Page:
It is not necessary to consider other assigned errors which may not occur upon a retrial.

Judgment reversed, with instructions to sustain appellant's motion for a new trial.

Gilkison, C.J., and Bobbitt, J., concur.

Draper and Achor, JJ., not participating.

NOTE. Reported in 123 N.E.2d 462.

NOTES

[1] "[The juryman] ... declaring that he had tried to acquit everyone whom the judge desired to convict, and would as lief swear on a spelling book as a Bible, because he was a Tom Paine man, we can see nothing wrong in sustaining the challenge. It would destroy all confidence in the administration of justice if the most important criminal causes should have to be submitted to men who avow themselves reckless of both human and divine laws." McFadden v. Commonwealth (1853), 23 Pa. 12, 17, 62 Am. Dec. 308.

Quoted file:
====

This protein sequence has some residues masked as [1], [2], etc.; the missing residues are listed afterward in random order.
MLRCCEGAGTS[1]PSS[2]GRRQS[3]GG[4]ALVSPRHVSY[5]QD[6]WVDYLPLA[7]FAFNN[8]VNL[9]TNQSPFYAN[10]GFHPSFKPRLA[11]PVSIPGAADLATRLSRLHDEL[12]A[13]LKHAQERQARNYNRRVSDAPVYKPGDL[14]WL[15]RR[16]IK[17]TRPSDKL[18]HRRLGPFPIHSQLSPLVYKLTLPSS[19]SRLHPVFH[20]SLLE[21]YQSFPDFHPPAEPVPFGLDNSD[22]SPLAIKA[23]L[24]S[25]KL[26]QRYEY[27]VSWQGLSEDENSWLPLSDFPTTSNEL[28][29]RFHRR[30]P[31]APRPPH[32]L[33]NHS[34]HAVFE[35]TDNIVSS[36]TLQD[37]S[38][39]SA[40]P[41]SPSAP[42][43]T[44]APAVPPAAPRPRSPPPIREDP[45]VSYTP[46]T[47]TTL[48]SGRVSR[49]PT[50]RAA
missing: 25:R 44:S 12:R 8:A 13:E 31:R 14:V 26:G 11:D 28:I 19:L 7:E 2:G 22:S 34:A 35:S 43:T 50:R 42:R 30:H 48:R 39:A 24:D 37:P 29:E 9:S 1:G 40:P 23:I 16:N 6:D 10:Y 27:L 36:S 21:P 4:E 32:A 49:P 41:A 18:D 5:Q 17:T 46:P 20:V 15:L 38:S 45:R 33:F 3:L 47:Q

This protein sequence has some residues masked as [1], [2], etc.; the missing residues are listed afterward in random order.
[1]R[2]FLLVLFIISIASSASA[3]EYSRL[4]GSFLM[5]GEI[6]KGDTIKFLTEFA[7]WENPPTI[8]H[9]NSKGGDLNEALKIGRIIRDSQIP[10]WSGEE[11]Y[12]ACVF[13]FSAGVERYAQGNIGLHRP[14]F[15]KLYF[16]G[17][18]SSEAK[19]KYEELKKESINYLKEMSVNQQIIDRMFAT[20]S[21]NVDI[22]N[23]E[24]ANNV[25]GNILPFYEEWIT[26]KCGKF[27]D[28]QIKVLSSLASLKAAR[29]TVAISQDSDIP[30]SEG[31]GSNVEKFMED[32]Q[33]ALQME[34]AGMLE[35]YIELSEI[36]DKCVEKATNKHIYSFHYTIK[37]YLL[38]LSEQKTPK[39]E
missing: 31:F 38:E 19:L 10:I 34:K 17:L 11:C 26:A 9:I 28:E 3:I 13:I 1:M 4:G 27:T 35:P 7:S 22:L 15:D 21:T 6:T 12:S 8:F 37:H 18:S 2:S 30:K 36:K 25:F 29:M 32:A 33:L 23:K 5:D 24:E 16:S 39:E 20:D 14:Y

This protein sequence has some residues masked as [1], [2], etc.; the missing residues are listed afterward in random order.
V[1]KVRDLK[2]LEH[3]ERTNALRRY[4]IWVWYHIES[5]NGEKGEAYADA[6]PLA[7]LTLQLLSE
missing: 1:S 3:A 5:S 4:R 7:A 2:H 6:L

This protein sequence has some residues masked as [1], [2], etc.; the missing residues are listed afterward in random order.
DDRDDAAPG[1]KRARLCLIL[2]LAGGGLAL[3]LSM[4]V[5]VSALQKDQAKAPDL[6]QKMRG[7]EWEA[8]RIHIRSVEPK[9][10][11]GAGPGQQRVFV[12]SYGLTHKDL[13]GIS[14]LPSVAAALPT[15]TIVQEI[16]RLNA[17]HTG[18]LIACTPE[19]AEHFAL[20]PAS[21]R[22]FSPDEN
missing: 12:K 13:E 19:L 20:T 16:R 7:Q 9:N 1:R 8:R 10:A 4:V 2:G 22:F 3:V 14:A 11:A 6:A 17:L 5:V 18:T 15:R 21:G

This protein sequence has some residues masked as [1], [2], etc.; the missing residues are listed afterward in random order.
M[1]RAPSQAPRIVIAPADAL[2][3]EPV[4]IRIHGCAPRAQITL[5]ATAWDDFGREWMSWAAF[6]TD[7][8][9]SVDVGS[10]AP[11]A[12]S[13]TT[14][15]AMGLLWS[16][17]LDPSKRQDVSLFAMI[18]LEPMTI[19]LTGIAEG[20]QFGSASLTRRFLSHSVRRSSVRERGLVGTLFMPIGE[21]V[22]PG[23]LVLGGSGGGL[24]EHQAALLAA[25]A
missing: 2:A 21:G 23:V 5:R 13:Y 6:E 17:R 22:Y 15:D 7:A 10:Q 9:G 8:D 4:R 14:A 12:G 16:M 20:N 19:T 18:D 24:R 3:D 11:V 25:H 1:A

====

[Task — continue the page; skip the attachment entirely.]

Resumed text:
"Objection is also made that the court permitted counsel for the state in examining the jury to inquire if they were members of any church or if they had been members of any church. It is true that church membership does not determine the qualifications of a juror, but a prospective juror, within reasonable bounds and limited by a fair discretion of the court, may be examined as to his membership in any organization which might give counsel information and enable him to properly exercise his peremptory challenges. Menefee v. State, 30 Okla. Cr. 400, 236 P. 439; Cummings v. State, 32 Okla. Cr. 274, 240 P. 1078; Raymer v. State, 32 Okla. Cr. 385, 241 P. 499; Buchanan v. State, 33 Okla. Cr. 312, 243 P. 992; Roof v. State, 34 Okla. Cr. 145, 245 P. 666; Cooley v. State, 34 Okla. Cr. 281, 246 P. 650." Young v. State (1928), 41 Okla. Cr. Rep. 226, 234, 235, 271 Pac. 426.